Four years ago, John Floyd didn’t think he’d be where he is today. At the time, wracked with a cough that had persisted for a year, he was diagnosed with stage IV renal cell carcinoma.
But following surgery to remove his right kidney and three types of chemotherapies that yielded no positive results for over a year, Floyd, 76, responded well to a treatment he received through a clinical trial at City of Hope Comprehensive Cancer Center in Duarte, California.
“I have a whole new lease on life,” he said. “I can function as a human being. It’s as good as it gets when you have cancer and you’re told you have 6-18 months and then more than 4 years down the road, you’re still going.”
Floyd said his initial doctor was at his wit’s end and supported his decision to get a second opinion at City of Hope.
There, he saw Dr. Sumanta Pal who suggested Floyd enroll in a phase III clinical trial comparing the experimental targeted therapy tivozanib with sorafenib (sold as Nexavar), which is already FDA approved to treat kidney cancer, in patients who had been treated with two or more prior therapies.
The results of that trial, presented last November at the International Kidney Cancer Symposium in Miami, Florida and published in the journal The Lancet in December, showed that progression-free survival (PFS) was 28 percent with tivozanib after one year compared with 11 percent with sorafenib. After two years of treatment, PFS was 18 percent with tivozanib compared with 5 percent with sorafenib, though overall survival favors sorafenib.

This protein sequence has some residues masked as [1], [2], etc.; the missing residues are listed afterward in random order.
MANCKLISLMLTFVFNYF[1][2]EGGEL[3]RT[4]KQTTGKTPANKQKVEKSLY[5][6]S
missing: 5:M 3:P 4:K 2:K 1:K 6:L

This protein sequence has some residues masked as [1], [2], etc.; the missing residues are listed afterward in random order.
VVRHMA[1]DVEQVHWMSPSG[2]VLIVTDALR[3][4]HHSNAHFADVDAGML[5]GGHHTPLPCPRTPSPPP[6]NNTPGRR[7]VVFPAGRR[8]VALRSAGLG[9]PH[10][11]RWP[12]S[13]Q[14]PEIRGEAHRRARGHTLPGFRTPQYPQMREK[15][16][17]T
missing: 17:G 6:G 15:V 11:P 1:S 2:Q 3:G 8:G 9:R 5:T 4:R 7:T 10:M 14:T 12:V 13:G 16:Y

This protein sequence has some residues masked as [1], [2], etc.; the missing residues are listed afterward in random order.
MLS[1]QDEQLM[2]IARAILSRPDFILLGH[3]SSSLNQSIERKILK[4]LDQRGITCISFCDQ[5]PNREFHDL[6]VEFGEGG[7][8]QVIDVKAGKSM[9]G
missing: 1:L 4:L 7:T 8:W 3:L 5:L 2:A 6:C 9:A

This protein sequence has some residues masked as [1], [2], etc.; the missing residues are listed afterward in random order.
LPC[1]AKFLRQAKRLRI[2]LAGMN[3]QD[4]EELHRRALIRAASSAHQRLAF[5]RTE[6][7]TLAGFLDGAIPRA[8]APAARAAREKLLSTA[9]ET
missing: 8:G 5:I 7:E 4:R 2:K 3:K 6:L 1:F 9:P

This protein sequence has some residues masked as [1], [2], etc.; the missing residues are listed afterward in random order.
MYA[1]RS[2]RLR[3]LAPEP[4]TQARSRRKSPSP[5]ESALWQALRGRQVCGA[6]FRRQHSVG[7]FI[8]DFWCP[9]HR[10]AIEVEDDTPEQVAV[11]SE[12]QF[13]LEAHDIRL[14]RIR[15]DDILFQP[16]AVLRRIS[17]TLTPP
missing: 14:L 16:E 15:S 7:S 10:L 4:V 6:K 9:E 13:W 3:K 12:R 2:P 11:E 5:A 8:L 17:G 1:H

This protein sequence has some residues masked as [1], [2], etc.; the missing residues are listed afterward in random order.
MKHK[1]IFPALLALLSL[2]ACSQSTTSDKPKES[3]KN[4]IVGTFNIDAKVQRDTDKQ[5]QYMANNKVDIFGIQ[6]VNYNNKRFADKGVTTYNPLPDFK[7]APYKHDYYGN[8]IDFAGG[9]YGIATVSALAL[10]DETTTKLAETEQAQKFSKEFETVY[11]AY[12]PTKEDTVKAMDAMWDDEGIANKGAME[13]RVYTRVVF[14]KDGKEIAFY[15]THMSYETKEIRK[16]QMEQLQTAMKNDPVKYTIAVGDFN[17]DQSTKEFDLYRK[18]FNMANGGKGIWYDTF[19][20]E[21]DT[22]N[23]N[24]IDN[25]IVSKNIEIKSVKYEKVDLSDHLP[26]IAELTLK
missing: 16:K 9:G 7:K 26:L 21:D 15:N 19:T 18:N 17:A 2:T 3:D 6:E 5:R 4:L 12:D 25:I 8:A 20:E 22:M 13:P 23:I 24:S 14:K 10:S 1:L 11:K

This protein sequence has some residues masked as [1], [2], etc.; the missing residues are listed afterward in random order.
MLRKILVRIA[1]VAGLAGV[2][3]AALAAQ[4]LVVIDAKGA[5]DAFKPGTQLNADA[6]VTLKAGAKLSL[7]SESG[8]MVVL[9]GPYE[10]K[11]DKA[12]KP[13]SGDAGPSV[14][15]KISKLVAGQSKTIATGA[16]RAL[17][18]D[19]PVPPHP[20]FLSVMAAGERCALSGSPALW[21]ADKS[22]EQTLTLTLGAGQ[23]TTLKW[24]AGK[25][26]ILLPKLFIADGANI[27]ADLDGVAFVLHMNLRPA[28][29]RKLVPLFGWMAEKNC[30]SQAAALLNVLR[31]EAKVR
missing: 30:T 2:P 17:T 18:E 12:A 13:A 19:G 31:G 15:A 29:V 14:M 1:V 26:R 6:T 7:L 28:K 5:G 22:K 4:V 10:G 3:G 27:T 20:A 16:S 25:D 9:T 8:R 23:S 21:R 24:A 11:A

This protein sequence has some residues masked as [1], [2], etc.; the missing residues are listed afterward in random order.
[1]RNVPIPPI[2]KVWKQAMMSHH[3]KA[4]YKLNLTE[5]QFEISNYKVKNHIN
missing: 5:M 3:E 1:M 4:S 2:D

Floyd was one of those who received tivozanib and has been on it for almost four years. For him, the drug has been a success, halting the spread of cancer. Also, he no longer coughs, does not cough up blood, and does not need to use extra oxygen.
“It was the smartest thing I ever did. It was clear if I was ever unhappy [in the clinical trial] I could opt out,” Floyd said.
Like anyone in treatment for cancer, Floyd is not always at his best and sometimes experiences nausea and diarrhea. He often has to remind his wife, who can get worried during those times, that side effects are a normal reaction to therapy.
Floyd said staying positive helped him the most in the last several years.
“If you dwell on sickness and problems, you’re not focusing on trying to get better,” he said. “And as friends, we have to provide support and encourage others.”